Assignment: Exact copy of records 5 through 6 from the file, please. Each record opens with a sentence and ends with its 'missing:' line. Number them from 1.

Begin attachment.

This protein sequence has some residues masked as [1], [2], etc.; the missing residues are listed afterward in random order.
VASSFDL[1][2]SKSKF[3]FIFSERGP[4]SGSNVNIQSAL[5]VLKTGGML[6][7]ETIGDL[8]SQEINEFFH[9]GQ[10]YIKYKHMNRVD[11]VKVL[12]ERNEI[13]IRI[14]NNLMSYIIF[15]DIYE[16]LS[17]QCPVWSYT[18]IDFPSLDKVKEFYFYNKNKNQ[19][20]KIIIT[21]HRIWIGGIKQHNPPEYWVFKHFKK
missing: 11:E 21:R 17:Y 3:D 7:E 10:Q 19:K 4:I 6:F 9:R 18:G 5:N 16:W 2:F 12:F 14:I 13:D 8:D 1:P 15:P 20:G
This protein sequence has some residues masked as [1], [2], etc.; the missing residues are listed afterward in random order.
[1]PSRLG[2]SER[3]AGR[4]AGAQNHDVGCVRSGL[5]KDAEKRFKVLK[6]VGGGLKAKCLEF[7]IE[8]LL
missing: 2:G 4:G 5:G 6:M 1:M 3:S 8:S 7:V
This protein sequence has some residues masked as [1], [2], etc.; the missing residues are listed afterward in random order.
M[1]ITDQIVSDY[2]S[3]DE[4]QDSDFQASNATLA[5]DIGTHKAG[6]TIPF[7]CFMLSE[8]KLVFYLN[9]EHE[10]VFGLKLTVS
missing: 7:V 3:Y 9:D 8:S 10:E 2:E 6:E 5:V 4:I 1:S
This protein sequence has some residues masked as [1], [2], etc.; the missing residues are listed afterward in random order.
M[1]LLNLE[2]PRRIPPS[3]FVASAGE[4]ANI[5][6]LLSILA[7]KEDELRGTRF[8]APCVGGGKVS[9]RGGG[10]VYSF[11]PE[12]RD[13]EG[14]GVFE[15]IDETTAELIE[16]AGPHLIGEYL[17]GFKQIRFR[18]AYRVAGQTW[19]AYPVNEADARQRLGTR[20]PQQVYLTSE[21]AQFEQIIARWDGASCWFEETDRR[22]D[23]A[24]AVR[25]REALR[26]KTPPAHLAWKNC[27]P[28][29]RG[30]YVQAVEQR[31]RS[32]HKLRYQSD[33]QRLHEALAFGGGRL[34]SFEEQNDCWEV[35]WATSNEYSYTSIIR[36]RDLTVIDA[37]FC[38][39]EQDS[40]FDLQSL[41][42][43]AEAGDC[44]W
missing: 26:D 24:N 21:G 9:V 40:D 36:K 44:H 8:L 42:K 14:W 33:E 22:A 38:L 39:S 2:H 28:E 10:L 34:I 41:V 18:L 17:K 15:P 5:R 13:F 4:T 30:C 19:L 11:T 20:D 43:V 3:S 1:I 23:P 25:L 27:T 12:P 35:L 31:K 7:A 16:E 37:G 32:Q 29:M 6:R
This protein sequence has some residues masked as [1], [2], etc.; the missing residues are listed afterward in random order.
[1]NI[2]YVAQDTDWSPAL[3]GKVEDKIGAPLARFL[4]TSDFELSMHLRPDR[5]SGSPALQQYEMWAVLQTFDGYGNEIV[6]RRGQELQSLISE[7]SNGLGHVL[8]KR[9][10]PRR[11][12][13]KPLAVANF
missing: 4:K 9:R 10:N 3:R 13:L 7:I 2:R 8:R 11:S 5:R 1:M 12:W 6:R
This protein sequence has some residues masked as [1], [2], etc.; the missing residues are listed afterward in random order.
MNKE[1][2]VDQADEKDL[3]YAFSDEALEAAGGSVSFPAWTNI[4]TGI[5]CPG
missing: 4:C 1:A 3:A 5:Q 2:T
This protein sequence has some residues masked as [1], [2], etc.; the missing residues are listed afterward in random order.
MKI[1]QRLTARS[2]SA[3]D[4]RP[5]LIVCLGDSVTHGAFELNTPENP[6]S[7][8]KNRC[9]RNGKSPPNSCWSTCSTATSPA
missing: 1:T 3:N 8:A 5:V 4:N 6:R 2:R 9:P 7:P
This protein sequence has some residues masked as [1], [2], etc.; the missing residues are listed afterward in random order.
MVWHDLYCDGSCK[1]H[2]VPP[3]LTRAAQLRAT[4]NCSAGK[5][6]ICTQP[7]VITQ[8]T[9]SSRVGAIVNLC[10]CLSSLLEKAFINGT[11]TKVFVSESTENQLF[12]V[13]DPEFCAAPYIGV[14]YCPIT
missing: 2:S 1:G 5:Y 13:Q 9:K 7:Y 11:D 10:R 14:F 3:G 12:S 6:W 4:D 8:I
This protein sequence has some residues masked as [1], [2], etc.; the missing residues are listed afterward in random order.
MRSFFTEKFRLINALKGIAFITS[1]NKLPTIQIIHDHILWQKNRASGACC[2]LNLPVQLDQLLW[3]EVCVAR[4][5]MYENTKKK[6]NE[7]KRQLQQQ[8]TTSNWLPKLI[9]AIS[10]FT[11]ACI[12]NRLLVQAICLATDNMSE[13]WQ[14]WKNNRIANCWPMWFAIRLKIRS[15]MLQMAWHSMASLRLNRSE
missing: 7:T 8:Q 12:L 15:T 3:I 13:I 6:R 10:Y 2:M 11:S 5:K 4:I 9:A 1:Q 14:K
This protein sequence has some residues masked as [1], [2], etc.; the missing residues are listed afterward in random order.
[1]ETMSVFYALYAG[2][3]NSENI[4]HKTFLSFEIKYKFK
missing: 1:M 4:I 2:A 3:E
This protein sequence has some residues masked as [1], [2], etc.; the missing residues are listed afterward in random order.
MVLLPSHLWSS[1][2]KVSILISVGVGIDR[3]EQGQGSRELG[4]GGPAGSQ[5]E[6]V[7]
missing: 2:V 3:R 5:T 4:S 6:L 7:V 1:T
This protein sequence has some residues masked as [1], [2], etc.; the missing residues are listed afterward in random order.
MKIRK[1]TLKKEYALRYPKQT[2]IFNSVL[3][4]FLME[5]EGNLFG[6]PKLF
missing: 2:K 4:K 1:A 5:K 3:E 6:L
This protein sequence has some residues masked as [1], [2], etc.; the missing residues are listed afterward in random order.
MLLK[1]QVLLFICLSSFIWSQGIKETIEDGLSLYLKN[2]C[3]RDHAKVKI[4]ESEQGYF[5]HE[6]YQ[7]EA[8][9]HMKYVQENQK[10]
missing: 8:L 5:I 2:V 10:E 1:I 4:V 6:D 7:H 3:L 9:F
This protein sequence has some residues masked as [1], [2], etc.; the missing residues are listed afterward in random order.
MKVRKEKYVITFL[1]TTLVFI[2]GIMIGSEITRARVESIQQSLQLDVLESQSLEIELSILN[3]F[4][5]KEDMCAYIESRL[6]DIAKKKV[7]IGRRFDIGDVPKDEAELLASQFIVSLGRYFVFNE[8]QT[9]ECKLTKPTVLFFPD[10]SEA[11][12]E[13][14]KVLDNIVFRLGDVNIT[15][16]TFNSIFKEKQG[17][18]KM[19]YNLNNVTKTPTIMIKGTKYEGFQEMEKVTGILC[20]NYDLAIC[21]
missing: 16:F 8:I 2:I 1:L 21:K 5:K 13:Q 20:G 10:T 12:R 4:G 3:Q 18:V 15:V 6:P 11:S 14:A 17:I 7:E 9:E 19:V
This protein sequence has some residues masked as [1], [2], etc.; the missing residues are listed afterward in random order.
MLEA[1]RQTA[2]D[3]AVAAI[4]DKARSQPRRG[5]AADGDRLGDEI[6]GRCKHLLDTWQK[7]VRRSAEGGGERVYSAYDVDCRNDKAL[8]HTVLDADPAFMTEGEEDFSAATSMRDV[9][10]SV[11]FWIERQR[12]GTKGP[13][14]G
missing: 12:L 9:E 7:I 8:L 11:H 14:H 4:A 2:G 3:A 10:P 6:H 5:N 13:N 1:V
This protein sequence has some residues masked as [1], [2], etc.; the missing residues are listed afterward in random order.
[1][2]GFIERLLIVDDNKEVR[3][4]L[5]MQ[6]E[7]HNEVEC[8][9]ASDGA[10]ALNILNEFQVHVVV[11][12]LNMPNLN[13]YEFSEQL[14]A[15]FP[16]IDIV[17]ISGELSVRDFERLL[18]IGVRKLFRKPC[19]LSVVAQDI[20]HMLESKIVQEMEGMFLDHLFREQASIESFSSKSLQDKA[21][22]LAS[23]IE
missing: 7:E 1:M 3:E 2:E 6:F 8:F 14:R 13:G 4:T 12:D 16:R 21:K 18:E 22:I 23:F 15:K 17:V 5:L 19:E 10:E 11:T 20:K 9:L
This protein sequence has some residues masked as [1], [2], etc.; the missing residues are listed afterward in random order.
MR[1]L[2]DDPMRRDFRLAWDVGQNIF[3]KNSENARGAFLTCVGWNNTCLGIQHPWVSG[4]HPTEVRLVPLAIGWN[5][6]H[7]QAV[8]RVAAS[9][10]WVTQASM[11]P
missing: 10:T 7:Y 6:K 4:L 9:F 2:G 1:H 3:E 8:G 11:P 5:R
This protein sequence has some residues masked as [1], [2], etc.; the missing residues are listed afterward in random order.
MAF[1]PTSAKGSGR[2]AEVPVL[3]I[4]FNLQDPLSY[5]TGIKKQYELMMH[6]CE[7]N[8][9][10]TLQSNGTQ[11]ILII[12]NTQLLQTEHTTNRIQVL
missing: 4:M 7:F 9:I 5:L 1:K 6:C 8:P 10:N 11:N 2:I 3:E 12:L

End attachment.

This protein sequence has some residues masked as [1], [2], etc.; the missing residues are listed afterward in random order.
[1]NI[2]YVAQDTDWSPAL[3]GKVEDKIGAPLARFL[4]TSDFELSMHLRPDR[5]SGSPALQQYEMWAVLQTFDGYGNEIV[6]RRGQELQSLISE[7]SNGLGHVL[8]KR[9][10]PRR[11][12][13]KPLAVANF
missing: 4:K 9:R 10:N 3:R 13:L 7:I 2:R 8:R 11:S 5:R 1:M 12:W 6:R
This protein sequence has some residues masked as [1], [2], etc.; the missing residues are listed afterward in random order.
MNKE[1][2]VDQADEKDL[3]YAFSDEALEAAGGSVSFPAWTNI[4]TGI[5]CPG
missing: 4:C 1:A 3:A 5:Q 2:T